The increasing provision of regenerative braking on road vehicles will enable the friction brakes to be downsized, with an associated weight and cost saving, but their performance (torque generated, fade resistance, durability, pedal feel and resistance to the development of judder) must meet established user standards. This research will develop and use computer modelling procedures (Finite Element Analysis, Computational Fluid Mechanics) to simulate and analyse the thermal, heat transfer and cooling effects of road vehicle disc brake rotors to predict hot spots, judder propensity and thermal fatigue life, and perform geometric optimisation to meet manufacturers’ and customers’ expectations. It is expected that the results of the research will be used by the automotive industry to promote more efficient designs supporting greater energy efficiency and reduced emissions in road transport.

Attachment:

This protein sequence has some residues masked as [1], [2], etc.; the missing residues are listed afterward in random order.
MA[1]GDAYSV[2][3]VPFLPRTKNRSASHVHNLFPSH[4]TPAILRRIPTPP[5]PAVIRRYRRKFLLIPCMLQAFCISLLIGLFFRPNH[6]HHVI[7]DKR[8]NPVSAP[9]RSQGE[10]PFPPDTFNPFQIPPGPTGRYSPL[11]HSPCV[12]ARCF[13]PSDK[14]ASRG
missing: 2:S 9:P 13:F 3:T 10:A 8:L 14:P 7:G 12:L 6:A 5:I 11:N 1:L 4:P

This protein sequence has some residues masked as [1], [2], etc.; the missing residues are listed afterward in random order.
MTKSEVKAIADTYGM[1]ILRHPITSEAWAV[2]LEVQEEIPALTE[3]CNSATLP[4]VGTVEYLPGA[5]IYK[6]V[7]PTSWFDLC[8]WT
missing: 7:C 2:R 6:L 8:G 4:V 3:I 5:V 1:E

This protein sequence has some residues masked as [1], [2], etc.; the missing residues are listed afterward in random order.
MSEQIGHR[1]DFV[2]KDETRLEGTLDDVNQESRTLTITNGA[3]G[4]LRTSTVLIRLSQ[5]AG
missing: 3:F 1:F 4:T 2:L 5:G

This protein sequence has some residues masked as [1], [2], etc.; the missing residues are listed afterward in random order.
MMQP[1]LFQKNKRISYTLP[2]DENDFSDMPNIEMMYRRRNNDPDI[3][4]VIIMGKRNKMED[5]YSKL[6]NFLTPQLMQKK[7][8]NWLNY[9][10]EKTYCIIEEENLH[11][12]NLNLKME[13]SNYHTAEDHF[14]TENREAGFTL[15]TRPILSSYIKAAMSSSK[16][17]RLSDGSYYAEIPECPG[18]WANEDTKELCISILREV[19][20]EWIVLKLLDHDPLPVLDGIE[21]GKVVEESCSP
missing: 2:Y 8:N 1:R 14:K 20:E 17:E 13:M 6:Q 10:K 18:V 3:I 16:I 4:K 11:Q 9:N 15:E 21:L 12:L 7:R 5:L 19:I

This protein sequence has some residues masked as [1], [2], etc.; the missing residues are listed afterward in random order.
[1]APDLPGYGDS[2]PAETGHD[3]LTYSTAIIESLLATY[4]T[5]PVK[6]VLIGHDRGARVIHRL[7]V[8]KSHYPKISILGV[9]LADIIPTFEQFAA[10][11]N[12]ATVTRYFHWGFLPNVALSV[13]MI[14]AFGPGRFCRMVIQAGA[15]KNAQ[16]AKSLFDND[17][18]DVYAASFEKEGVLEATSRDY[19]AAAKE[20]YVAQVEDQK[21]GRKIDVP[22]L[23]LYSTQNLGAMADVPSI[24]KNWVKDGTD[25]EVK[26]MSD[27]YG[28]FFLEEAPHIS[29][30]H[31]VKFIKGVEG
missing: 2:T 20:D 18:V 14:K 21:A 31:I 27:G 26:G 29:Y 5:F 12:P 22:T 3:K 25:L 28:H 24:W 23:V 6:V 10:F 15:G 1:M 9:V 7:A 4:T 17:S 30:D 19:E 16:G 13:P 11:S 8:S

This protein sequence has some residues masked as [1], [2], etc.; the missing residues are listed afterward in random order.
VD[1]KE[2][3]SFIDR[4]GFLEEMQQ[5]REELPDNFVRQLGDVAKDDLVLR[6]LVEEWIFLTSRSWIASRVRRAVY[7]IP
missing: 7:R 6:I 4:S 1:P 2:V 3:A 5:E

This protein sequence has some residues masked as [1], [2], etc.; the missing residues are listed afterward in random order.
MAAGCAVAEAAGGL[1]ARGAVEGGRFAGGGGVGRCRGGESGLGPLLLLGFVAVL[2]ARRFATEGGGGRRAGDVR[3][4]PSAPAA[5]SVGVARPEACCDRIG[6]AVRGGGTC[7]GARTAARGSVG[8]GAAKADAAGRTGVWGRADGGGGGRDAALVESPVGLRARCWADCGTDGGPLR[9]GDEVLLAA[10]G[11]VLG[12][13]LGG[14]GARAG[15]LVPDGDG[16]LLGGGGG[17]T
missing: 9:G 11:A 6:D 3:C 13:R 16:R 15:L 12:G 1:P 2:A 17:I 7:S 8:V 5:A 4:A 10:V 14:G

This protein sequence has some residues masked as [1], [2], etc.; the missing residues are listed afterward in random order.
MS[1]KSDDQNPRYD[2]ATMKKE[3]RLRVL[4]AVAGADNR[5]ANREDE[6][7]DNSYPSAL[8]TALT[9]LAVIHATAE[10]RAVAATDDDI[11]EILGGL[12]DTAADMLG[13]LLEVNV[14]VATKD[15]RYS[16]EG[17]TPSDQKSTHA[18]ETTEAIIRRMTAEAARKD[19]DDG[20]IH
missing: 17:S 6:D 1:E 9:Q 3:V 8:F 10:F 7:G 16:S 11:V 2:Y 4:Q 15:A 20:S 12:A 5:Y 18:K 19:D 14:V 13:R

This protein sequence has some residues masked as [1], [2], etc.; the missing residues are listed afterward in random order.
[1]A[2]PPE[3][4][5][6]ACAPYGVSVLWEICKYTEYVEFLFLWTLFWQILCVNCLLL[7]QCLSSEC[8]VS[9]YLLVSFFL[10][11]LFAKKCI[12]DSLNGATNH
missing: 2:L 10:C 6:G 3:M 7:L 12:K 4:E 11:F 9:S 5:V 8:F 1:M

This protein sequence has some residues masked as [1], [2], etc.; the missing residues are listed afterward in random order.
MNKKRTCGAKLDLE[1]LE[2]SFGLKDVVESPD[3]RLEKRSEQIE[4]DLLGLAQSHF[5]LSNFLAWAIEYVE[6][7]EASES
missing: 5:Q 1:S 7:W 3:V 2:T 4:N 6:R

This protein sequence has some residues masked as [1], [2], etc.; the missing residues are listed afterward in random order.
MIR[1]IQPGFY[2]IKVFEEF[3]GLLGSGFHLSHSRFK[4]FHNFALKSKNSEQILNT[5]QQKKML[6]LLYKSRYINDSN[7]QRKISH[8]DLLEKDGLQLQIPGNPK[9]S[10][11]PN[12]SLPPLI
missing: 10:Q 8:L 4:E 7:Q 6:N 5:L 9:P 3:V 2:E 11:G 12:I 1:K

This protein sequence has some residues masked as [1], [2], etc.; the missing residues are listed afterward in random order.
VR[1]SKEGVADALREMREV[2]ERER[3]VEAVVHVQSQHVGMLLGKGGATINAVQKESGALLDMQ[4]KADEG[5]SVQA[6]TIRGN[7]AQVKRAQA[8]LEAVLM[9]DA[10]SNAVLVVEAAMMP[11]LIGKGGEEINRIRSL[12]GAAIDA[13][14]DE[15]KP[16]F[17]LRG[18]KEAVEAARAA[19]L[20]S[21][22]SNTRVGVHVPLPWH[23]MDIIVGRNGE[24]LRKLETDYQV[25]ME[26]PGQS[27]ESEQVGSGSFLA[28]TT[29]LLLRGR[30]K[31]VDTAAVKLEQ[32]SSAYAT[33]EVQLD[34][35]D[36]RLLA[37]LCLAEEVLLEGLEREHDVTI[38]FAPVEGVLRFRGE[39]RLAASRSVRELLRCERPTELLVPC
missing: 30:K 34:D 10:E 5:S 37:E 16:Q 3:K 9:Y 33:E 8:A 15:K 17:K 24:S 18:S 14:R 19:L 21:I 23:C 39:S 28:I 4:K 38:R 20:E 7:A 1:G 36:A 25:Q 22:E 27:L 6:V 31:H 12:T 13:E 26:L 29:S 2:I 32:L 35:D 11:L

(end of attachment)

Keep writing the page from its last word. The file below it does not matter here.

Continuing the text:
Experimental investigations will be performed using advanced experimental facilities within the Braking Research Centre at the university and will explore and examine the many theories and mechanisms in order to achieve experimental verification and validation using a purpose built laboratory dynamometer. The research will be supported by staff with extensive background within the braking and wider automotive industry.
Applications are invited from candidates with a background in mechanical and/or automotive engineering.